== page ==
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Russia - Language

The Russian alphabet is called Cyrillic from its founder St. Cyril, brother of Methodius who was a literary as well as religious apostle to the Slavs. It is strange that the Cyrillic should have become identified everywhere with Greek Orthodoxy, for St. Cyril, in spite of all attempts to prove the contrary, was indisputably a Catholic in close communion with Rome where, indeed, he lies buried.

Russian is a version of the Slavonic family of languages, more exactly part of the so-called 'Eastern' Slavonic grouping, including Russian, White Russian and Ukrainian. As such it uses the Cyrillic alphabet, which is in turn largely based upon that of the Greeks. The language is phonetic - pronounced as written, or 'as seen'. Translating into or from English gives rise to many problems and the vast majority of these arise because English is not a straightforward language, offering many pitfalls of pronunciation.

Accordingly, Russian words must be translated through into a phonetic form of English and this can lead to different ways of helping the reader pronounce what he or she sees. Every effort has been made to standardize this, but inevitably variations creep in. While reading from source to source this might seem confusing and/or inaccurate but it is the name as pronounced that is the constancy, if not the spelling of that pronunciation!

The 20th letter of the Russian (Cyrillic) alphabet looks very much like a T but in English is pronounced as a 'U' as in the word 'rule'. This is a good example of the sort of problem that some Western sources have suffered from in the past (and occasionally get regurgitated even today) when they make the mental leap about what they see approximating to an English letter.

The Russian Language is the largest branch of the Slavic or Slavonic group of the Indo-European family of languages. It is subdivided into Great Russian, Little Russian, and White Russian. Great Russian was the official and literary language of the whole Russian Empire, while Little Russian and White Russian were often improperly considered mere dialects. The three branches of Russian form the Eastern group of the Slavic languages. Polish, Czech, and Wendish are termed West-Slavic, and Bulgarian, Serbo-Croatian, and Slovenian are the South-Slavic languages.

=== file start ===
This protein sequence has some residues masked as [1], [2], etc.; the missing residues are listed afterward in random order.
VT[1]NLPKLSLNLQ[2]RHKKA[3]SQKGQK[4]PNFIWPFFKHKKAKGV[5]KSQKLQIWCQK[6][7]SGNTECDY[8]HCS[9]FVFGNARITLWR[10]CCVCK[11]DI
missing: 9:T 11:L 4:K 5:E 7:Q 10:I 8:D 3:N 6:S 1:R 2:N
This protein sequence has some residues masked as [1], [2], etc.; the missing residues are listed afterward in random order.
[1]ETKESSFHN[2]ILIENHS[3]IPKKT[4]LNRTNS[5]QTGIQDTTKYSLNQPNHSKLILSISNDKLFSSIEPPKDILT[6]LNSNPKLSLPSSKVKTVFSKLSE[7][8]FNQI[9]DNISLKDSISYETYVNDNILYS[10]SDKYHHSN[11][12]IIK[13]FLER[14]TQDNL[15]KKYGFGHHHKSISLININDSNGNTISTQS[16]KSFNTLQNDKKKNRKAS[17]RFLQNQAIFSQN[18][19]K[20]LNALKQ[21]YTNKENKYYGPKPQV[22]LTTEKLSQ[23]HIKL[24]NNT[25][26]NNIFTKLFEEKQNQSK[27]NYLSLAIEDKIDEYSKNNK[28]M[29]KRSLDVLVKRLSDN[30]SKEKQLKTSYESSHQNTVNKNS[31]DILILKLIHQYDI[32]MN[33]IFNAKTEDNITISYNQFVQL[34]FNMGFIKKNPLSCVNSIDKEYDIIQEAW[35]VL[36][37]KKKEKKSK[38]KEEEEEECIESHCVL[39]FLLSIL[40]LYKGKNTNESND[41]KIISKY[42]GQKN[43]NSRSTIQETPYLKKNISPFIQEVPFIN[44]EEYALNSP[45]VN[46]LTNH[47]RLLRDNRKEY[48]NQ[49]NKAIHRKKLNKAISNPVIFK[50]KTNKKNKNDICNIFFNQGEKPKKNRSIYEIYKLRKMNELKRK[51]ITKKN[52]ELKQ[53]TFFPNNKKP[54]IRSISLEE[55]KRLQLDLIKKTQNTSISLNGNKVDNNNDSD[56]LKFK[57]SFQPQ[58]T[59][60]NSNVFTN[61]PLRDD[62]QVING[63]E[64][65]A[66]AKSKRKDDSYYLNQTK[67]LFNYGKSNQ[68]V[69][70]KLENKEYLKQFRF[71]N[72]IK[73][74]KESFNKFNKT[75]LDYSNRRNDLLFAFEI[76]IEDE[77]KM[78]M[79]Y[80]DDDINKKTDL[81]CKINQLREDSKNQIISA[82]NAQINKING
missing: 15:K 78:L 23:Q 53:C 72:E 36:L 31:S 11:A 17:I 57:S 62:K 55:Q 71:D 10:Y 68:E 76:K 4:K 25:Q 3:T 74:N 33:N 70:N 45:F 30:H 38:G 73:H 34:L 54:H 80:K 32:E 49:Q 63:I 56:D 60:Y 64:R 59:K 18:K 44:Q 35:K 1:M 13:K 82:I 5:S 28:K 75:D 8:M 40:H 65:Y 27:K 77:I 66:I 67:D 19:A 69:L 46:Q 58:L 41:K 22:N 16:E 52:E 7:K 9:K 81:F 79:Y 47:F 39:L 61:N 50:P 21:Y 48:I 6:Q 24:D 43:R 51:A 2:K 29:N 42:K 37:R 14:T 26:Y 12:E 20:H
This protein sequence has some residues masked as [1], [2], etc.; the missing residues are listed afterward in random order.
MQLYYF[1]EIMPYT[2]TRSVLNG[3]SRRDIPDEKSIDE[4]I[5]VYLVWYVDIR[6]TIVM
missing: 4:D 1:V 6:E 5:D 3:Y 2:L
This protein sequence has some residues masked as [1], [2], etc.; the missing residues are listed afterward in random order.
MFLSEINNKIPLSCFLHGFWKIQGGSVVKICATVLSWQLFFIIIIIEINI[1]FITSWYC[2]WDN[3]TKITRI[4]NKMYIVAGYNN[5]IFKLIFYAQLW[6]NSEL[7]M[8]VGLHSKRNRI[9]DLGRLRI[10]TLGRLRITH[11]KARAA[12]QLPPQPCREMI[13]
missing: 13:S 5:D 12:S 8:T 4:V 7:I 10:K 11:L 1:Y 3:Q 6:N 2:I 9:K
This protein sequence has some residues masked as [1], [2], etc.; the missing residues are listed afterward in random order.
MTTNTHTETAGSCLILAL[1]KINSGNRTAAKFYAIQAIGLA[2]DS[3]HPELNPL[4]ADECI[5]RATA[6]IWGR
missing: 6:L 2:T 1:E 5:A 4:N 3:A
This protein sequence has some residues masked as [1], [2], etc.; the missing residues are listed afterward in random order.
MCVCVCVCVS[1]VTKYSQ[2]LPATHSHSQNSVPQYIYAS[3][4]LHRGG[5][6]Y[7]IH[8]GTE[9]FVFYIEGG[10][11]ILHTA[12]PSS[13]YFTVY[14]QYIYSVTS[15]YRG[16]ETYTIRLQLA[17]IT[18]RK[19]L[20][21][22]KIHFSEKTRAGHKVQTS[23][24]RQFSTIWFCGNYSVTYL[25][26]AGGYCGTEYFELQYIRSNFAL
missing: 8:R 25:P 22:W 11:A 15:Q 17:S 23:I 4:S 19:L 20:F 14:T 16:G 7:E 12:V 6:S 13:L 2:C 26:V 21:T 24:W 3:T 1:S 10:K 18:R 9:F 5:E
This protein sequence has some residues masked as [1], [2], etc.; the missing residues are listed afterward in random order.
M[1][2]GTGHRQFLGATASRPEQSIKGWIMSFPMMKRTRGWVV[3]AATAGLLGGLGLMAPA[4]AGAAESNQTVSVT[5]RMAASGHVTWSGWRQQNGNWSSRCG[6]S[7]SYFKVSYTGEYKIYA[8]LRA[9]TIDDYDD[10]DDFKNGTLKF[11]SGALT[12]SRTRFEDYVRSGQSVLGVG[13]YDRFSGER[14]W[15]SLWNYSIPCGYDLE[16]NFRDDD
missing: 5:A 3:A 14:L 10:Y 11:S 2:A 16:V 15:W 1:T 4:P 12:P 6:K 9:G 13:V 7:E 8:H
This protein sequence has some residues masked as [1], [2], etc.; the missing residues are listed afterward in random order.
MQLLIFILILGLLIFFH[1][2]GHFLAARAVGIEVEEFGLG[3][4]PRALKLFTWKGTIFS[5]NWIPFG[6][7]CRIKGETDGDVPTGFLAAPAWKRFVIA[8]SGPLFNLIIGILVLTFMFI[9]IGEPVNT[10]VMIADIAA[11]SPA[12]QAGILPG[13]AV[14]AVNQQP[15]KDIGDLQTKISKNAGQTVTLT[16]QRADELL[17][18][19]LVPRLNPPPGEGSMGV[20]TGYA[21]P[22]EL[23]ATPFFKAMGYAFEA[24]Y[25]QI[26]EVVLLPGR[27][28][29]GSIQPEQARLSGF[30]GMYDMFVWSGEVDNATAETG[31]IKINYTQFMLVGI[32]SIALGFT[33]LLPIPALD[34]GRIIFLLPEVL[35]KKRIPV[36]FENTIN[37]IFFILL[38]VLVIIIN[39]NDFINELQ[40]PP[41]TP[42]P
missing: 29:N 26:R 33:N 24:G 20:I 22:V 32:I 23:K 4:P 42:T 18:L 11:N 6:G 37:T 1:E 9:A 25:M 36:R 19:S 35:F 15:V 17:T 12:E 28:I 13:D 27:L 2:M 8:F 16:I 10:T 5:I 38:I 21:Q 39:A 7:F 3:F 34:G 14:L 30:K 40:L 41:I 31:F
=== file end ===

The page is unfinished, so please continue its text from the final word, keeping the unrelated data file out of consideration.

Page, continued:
The Russian Alphabet may be considered as an enlarged Greek alphabet. The many letters added have rendered it as nearly phonetic as can be desired, because it not only expresses each sound by means of one character, but it has also the practical advantage of expressing even complex sounds by means, of only one character. Its large number of letters is therefore not to be regarded as an inconvenience by beginners, but as a real and useful simplification, both with regard to orthography and pronunciation. Certain letters are indeed somewhat * puzzling at first sight on account of their similarity to English letters having a different value. Of the thirty six letters which compose the Russian alphabet, twelve are vowels; three are semi-vowels; the twenty-one others are consonants. The Russian alphabet is much better adapted to represent the sounds of the Russian language than the common Latin alphabet is suited for the requirements of the English language. Still, the discrepancies between sound and letter are wide enough to make a phonetic transliteration indispensable to the beginner.

The earliest authentic history of the Slavonic nations, of which Russia is the great modern exponent, fades away amidst the traditions, legends, and tales which have just been noticed. Herodotus mentions a people which are supposed to have been a tribe of the Slavi; and some allusions to their country and race are made by Strabo, Pliny, and Tacitus.